Factory in village with tainted water gets Superfund tag
HOOSICK FALLS, N.Y. (AP) -- A factory site contaminated with chemicals that also tainted drinking water in an upstate New York village near the Vermont border has been designated a federal Superfund site.
The listing announced Monday by the Environmental Protection Agency allows federal resources to be used to clean up areas of Hoosick Falls contaminated with PFOA. The chemical formerly used to make Teflon and similar coatings has been linked to health problems.
The Saint-Gobain Performance Plastics plant was previously added to the state's Superfund list of priority projects.
U.S. Sens. Kirsten Gillibrand and Charles Schumer had advocated the federal designation.
Saint-Gobain has added filters to public and private wells to remove PFOA until an alternative water source is found.
A Saint-Gobain spokeswoman said the company is fully cooperating with authorities investigating the contamination.
The DEC and DOH released the following statement:
The New York State Departments of Environmental Conservation and Health released the following statement on the Environmental Protection Agency (EPA) addition of the McCaffery Street plant site to the National Priorities List.
“We welcome the federal government’s addition of this site to the Federal Superfund Program, which we requested in January 2016. We will work in partnership with the EPA, as New York State continues to hold Saint Gobain and Honeywell accountable for cleaning up their contamination and providing an alternative water source to the community.”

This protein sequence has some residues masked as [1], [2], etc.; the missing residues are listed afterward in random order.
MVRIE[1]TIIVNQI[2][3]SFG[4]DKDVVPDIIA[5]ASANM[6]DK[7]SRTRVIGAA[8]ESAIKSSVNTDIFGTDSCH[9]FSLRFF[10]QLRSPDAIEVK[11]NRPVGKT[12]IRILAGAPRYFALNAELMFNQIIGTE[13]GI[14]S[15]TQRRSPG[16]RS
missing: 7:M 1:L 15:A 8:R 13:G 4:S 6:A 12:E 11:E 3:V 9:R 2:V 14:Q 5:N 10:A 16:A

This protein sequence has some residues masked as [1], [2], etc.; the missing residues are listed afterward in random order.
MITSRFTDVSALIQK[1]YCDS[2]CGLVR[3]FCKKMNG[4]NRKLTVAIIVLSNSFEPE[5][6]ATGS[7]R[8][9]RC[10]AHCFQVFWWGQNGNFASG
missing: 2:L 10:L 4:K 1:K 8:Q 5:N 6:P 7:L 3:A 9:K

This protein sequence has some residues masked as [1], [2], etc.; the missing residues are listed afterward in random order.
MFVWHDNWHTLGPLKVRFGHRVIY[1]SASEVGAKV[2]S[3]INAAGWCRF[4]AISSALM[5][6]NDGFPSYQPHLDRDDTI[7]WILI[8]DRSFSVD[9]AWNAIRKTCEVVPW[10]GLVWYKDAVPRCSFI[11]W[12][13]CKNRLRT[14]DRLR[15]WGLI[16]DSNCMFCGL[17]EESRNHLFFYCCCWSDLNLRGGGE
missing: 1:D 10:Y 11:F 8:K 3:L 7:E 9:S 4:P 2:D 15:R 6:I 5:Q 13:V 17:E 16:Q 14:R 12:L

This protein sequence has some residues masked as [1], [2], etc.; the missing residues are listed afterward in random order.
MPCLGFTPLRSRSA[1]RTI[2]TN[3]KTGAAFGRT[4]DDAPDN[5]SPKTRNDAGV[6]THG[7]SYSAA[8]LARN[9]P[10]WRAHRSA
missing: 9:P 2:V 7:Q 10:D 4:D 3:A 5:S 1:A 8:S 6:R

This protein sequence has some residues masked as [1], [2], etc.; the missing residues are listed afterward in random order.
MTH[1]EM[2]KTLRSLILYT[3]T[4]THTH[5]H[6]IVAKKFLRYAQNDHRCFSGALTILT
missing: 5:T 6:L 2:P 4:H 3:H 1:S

“This is critically important and welcome news as the 3,600 residents of Hoosick Falls will now see the contaminated Saint-Gobain Performance Plastics site eligible for federal funding, permanently. I am proud to have advocated on behalf of the people of Hoosick Falls and the surrounding communities so they can have access to the funding necessary to clean up contamination and have safe drinking water. I look forward to working with the EPA, state and local officials, as well as the local community, to ensure that PFOA contamination is remediated and the health and safety of our families is protected,” said Faso.
“Hoosick Falls residents need all hands on deck -- and especially the EPA's Superfund status -- to hold accountable Saint-Gobain who created this PFOA mess and force them to clean up the pollution. I am glad that EPA has heeded our call to add this site to the Superfund list, because it gives the EPA leverage to make the polluters pay and to set a protocol for investigation and clean-up. I will continue to watch this situation like a hawk and will continue to remain in very close contact with the local officials to make sure the feds are meeting their deadlines,” said U.S. Senator Charles E. Schumer